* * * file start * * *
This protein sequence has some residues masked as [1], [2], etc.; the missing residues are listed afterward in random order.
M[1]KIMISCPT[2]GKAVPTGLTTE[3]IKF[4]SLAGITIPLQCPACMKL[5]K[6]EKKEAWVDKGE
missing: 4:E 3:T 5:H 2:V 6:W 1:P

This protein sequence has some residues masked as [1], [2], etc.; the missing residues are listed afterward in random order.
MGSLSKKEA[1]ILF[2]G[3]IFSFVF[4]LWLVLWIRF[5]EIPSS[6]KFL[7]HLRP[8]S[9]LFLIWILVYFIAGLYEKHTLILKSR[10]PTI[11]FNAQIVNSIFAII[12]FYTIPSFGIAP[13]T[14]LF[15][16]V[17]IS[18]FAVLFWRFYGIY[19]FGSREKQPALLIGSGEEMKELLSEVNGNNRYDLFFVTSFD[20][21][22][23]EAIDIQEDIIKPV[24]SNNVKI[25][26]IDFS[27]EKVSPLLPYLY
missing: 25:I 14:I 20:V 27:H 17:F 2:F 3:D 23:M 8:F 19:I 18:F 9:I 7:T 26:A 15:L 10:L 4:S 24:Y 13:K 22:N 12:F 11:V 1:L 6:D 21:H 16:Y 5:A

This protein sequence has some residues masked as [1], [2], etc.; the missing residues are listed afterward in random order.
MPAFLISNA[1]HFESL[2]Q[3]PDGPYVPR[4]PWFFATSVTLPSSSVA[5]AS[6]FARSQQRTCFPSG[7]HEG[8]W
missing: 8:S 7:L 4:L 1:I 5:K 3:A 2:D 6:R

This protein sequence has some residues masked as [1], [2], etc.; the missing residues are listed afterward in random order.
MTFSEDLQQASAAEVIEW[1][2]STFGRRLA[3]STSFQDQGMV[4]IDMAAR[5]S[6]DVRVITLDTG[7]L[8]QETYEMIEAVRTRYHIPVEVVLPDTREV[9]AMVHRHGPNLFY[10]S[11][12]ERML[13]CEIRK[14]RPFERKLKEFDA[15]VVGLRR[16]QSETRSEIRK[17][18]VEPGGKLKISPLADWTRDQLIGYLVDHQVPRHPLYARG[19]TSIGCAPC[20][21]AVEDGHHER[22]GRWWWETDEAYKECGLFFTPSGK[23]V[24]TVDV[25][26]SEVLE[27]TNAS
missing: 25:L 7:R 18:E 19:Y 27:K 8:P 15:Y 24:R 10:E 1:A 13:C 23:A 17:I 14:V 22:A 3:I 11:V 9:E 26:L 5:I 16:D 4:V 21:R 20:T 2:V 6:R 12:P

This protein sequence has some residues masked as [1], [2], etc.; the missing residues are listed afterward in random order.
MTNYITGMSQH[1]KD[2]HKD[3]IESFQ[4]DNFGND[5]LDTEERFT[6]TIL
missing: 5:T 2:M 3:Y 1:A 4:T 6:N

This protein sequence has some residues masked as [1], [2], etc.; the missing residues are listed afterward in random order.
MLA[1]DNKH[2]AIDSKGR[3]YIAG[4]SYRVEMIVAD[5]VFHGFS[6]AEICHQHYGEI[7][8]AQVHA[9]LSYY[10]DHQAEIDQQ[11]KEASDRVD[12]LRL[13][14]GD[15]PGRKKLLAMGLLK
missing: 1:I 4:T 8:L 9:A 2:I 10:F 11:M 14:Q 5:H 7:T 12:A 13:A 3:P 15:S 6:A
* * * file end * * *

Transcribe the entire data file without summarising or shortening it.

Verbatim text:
This protein sequence has some residues masked as [1], [2], etc.; the missing residues are listed afterward in random order.
M[1]KIMISCPT[2]GKAVPTGLTTE[3]IKF[4]SLAGITIPLQCPACMKL[5]K[6]EKKEAWVDKGE
missing: 4:E 3:T 5:H 2:V 6:W 1:P

This protein sequence has some residues masked as [1], [2], etc.; the missing residues are listed afterward in random order.
MGSLSKKEA[1]ILF[2]G[3]IFSFVF[4]LWLVLWIRF[5]EIPSS[6]KFL[7]HLRP[8]S[9]LFLIWILVYFIAGLYEKHTLILKSR[10]PTI[11]FNAQIVNSIFAII[12]FYTIPSFGIAP[13]T[14]LF[15][16]V[17]IS[18]FAVLFWRFYGIY[19]FGSREKQPALLIGSGEEMKELLSEVNGNNRYDLFFVTSFD[20][21][22][23]EAIDIQEDIIKPV[24]SNNVKI[25][26]IDFS[27]EKVSPLLPYLY
missing: 25:I 14:I 20:V 27:H 17:F 2:F 3:D 23:M 8:F 19:I 18:F 9:I 7:T 26:A 15:L 10:L 4:S 24:Y 13:K 22:N 12:F 11:V 1:L 6:D 21:H 16:Y 5:A

This protein sequence has some residues masked as [1], [2], etc.; the missing residues are listed afterward in random order.
MPAFLISNA[1]HFESL[2]Q[3]PDGPYVPR[4]PWFFATSVTLPSSSVA[5]AS[6]FARSQQRTCFPSG[7]HEG[8]W
missing: 8:S 7:L 4:L 1:I 5:K 3:A 2:D 6:R

This protein sequence has some residues masked as [1], [2], etc.; the missing residues are listed afterward in random order.
MTFSEDLQQASAAEVIEW[1][2]STFGRRLA[3]STSFQDQGMV[4]IDMAAR[5]S[6]DVRVITLDTG[7]L[8]QETYEMIEAVRTRYHIPVEVVLPDTREV[9]AMVHRHGPNLFY[10]S[11][12]ERML[13]CEIRK[14]RPFERKLKEFDA[15]VVGLRR[16]QSETRSEIRK[17][18]VEPGGKLKISPLADWTRDQLIGYLVDHQVPRHPLYARG[19]TSIGCAPC[20][21]AVEDGHHER[22]GRWWWETDEAYKECGLFFTPSGK[23]V[24]TVDV[25][26]SEVLE[27]TNAS
missing: 25:L 7:R 18:E 19:Y 27:K 8:P 15:Y 24:R 10:E 1:A 13:C 23:A 17:I 14:V 22:A 3:I 11:V 9:E 26:L 5:I 16:D 4:V 21:R 20:T 2:V 6:R 12:P

This protein sequence has some residues masked as [1], [2], etc.; the missing residues are listed afterward in random order.
MTNYITGMSQH[1]KD[2]HKD[3]IESFQ[4]DNFGND[5]LDTEERFT[6]TIL
missing: 5:T 2:M 3:Y 1:A 4:T 6:N

This protein sequence has some residues masked as [1], [2], etc.; the missing residues are listed afterward in random order.
MLA[1]DNKH[2]AIDSKGR[3]YIAG[4]SYRVEMIVAD[5]VFHGFS[6]AEICHQHYGEI[7][8]AQVHA[9]LSYY[10]DHQAEIDQQ[11]KEASDRVD[12]LRL[13][14]GD[15]PGRKKLLAMGLLK
missing: 1:I 4:T 8:L 9:A 2:I 10:F 11:M 14:Q 5:H 7:T 12:A 13:A 3:P 15:S 6:A